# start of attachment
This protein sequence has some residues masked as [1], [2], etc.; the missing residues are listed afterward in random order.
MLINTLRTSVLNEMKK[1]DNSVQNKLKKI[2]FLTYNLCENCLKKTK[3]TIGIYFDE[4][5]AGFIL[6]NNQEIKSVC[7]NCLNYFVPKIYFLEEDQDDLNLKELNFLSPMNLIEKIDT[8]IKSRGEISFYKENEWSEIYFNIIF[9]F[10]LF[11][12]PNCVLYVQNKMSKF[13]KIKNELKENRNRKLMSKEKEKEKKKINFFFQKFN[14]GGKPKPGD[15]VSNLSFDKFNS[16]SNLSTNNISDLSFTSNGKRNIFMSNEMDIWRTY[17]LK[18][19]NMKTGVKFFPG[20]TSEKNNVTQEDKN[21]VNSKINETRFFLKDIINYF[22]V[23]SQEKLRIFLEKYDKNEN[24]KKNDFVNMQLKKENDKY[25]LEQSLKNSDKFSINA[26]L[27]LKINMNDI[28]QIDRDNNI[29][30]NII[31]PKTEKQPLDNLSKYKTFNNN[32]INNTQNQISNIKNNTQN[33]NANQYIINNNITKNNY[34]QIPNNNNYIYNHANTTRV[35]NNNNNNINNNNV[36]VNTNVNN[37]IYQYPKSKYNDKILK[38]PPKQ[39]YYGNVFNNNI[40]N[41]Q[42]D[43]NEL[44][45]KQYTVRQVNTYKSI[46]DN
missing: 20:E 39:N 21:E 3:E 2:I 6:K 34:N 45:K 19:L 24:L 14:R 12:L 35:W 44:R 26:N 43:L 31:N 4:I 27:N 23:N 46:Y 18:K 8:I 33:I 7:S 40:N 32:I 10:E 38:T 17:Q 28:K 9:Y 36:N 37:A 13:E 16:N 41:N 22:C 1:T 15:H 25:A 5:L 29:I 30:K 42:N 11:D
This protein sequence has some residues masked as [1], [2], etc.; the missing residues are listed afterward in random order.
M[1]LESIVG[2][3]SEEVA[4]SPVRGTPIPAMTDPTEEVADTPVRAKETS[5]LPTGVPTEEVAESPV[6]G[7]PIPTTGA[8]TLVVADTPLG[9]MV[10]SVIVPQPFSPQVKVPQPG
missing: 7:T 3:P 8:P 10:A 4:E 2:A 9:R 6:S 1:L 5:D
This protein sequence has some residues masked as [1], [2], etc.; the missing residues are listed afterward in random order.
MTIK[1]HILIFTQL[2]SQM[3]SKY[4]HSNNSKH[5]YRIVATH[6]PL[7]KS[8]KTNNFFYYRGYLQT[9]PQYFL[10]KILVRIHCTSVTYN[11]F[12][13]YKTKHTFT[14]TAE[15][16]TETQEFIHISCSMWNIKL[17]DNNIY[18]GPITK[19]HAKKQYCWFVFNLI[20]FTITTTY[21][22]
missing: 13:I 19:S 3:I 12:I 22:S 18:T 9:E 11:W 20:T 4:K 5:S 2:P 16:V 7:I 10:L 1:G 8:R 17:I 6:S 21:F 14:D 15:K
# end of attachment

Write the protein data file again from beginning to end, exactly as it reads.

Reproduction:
This protein sequence has some residues masked as [1], [2], etc.; the missing residues are listed afterward in random order.
MLINTLRTSVLNEMKK[1]DNSVQNKLKKI[2]FLTYNLCENCLKKTK[3]TIGIYFDE[4][5]AGFIL[6]NNQEIKSVC[7]NCLNYFVPKIYFLEEDQDDLNLKELNFLSPMNLIEKIDT[8]IKSRGEISFYKENEWSEIYFNIIF[9]F[10]LF[11][12]PNCVLYVQNKMSKF[13]KIKNELKENRNRKLMSKEKEKEKKKINFFFQKFN[14]GGKPKPGD[15]VSNLSFDKFNS[16]SNLSTNNISDLSFTSNGKRNIFMSNEMDIWRTY[17]LK[18][19]NMKTGVKFFPG[20]TSEKNNVTQEDKN[21]VNSKINETRFFLKDIINYF[22]V[23]SQEKLRIFLEKYDKNEN[24]KKNDFVNMQLKKENDKY[25]LEQSLKNSDKFSINA[26]L[27]LKINMNDI[28]QIDRDNNI[29][30]NII[31]PKTEKQPLDNLSKYKTFNNN[32]INNTQNQISNIKNNTQN[33]NANQYIINNNITKNNY[34]QIPNNNNYIYNHANTTRV[35]NNNNNNINNNNV[36]VNTNVNN[37]IYQYPKSKYNDKILK[38]PPKQ[39]YYGNVFNNNI[40]N[41]Q[42]D[43]NEL[44][45]KQYTVRQVNTYKSI[46]DN
missing: 20:E 39:N 21:E 3:E 2:I 6:K 34:N 45:K 19:L 24:L 14:R 12:L 35:W 44:R 26:N 43:L 31:N 4:I 27:N 23:N 46:Y 18:K 8:I 33:I 7:S 40:N 32:I 10:E 38:T 17:Q 28:K 9:Y 36:N 37:A 13:E 16:N 41:N 22:C 1:T 15:H 25:A 5:L 29:I 30:K 42:N 11:D
This protein sequence has some residues masked as [1], [2], etc.; the missing residues are listed afterward in random order.
M[1]LESIVG[2][3]SEEVA[4]SPVRGTPIPAMTDPTEEVADTPVRAKETS[5]LPTGVPTEEVAESPV[6]G[7]PIPTTGA[8]TLVVADTPLG[9]MV[10]SVIVPQPFSPQVKVPQPG
missing: 7:T 3:P 8:P 10:A 4:E 2:A 9:R 6:S 1:L 5:D
This protein sequence has some residues masked as [1], [2], etc.; the missing residues are listed afterward in random order.
MTIK[1]HILIFTQL[2]SQM[3]SKY[4]HSNNSKH[5]YRIVATH[6]PL[7]KS[8]KTNNFFYYRGYLQT[9]PQYFL[10]KILVRIHCTSVTYN[11]F[12][13]YKTKHTFT[14]TAE[15][16]TETQEFIHISCSMWNIKL[17]DNNIY[18]GPITK[19]HAKKQYCWFVFNLI[20]FTITTTY[21][22]
missing: 13:I 19:S 3:I 12:I 22:S 18:T 9:E 11:W 20:T 4:K 5:S 2:P 16:V 7:I 10:L 1:G 8:R 17:I 6:S 21:F 14:D 15:K